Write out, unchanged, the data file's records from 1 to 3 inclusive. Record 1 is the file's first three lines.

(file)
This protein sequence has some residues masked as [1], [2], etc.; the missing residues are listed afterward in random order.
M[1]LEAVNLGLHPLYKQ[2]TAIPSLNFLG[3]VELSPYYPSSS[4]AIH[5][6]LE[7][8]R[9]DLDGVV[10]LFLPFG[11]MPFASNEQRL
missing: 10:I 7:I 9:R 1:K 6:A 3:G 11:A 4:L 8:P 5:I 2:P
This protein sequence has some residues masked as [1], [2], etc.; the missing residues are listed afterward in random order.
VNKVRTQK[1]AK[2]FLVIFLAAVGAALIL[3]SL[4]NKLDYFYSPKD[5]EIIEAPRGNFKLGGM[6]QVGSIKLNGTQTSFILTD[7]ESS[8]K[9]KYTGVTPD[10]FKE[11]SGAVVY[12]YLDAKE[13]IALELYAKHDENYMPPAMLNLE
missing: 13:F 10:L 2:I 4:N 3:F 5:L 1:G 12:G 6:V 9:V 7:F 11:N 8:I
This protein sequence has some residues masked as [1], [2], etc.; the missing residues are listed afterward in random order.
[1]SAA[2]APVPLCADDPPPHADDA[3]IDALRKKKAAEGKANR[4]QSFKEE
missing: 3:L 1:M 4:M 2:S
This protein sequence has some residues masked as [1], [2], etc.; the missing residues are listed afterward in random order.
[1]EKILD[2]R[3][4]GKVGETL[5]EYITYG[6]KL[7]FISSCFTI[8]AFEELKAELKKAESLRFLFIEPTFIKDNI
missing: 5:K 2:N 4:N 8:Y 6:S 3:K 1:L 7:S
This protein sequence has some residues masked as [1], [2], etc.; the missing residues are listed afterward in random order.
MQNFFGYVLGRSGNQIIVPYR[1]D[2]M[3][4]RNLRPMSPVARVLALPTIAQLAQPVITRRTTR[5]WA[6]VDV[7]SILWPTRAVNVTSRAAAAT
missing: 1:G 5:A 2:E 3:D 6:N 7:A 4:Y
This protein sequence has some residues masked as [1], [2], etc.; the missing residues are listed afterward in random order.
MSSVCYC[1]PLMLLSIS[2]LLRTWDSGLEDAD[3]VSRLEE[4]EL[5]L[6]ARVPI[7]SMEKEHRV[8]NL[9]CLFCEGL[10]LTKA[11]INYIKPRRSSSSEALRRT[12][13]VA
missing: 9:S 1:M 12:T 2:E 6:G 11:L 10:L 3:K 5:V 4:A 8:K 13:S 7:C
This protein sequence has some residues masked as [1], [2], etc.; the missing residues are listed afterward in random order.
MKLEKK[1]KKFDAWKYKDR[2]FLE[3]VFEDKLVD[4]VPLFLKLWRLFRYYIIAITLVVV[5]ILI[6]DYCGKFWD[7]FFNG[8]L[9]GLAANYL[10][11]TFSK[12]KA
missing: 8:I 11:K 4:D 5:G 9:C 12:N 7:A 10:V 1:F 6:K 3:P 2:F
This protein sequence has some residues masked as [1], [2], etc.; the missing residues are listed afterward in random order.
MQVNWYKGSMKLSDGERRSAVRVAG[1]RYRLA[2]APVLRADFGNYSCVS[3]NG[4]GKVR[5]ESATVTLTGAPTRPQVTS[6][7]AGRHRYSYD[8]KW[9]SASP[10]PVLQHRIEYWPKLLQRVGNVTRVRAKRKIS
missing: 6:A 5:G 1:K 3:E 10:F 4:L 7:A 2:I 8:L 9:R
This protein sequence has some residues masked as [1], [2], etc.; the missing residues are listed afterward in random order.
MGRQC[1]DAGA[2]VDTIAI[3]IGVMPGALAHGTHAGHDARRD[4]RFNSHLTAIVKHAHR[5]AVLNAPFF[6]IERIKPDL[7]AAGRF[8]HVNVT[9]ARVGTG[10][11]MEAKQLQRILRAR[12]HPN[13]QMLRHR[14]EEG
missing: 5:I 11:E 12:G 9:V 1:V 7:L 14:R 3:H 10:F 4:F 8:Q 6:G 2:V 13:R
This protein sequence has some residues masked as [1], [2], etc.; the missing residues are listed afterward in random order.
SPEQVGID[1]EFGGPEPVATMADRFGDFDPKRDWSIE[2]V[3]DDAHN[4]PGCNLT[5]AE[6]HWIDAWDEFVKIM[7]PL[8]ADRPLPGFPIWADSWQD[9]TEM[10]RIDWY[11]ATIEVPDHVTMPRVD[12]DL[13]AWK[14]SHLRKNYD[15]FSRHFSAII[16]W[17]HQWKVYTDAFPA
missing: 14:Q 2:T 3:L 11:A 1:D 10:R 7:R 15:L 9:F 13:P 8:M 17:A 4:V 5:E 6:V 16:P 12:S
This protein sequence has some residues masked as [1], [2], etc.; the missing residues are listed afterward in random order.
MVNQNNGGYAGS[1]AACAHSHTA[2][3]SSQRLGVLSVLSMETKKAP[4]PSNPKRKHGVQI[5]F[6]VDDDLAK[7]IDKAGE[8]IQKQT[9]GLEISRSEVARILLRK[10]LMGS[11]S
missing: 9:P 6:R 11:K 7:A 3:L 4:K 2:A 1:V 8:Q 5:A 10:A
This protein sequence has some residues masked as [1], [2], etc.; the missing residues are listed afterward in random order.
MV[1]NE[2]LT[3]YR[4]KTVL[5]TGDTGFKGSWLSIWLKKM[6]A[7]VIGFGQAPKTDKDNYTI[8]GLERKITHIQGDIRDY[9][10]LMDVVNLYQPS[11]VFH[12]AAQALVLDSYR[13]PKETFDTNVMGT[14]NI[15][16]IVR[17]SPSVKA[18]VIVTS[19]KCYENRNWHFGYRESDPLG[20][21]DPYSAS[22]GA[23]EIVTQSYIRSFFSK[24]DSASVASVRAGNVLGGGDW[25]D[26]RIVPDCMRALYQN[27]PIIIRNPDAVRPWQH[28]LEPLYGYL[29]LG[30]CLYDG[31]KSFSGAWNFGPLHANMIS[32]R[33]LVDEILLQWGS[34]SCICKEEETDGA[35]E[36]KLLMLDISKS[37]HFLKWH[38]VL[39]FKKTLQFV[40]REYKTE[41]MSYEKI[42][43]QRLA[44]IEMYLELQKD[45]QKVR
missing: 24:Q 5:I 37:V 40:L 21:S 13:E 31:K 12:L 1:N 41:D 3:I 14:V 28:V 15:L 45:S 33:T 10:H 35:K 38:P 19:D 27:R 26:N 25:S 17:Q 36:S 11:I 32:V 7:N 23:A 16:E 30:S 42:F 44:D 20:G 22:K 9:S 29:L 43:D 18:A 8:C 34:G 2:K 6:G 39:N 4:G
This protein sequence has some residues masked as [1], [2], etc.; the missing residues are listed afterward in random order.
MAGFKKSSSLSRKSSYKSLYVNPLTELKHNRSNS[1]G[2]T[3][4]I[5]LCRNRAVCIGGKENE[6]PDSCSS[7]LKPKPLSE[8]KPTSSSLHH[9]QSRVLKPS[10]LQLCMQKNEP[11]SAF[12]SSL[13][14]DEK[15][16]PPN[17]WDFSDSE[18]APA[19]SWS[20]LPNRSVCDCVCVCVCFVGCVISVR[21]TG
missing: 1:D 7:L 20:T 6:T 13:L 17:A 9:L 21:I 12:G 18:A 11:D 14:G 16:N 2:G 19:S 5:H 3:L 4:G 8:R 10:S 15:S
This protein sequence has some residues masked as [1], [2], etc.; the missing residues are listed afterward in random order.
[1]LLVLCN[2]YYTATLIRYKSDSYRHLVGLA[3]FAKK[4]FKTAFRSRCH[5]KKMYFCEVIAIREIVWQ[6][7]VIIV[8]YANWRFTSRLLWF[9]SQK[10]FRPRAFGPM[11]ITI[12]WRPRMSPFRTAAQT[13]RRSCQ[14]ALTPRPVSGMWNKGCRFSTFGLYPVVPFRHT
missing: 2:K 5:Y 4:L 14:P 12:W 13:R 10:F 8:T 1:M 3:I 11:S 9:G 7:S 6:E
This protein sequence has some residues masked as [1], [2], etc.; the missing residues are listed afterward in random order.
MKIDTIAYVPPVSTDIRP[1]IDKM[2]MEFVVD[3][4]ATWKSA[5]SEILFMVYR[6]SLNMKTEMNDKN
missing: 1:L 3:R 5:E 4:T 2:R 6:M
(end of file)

This protein sequence has some residues masked as [1], [2], etc.; the missing residues are listed afterward in random order.
M[1]LEAVNLGLHPLYKQ[2]TAIPSLNFLG[3]VELSPYYPSSS[4]AIH[5][6]LE[7][8]R[9]DLDGVV[10]LFLPFG[11]MPFASNEQRL
missing: 10:I 7:I 9:R 1:K 6:A 3:G 11:A 4:L 8:P 5:I 2:P
This protein sequence has some residues masked as [1], [2], etc.; the missing residues are listed afterward in random order.
VNKVRTQK[1]AK[2]FLVIFLAAVGAALIL[3]SL[4]NKLDYFYSPKD[5]EIIEAPRGNFKLGGM[6]QVGSIKLNGTQTSFILTD[7]ESS[8]K[9]KYTGVTPD[10]FKE[11]SGAVVY[12]YLDAKE[13]IALELYAKHDENYMPPAMLNLE
missing: 13:F 10:L 2:I 4:N 3:F 5:L 1:G 12:G 6:V 9:V 7:F 11:N 8:I
This protein sequence has some residues masked as [1], [2], etc.; the missing residues are listed afterward in random order.
[1]SAA[2]APVPLCADDPPPHADDA[3]IDALRKKKAAEGKANR[4]QSFKEE
missing: 3:L 1:M 4:M 2:S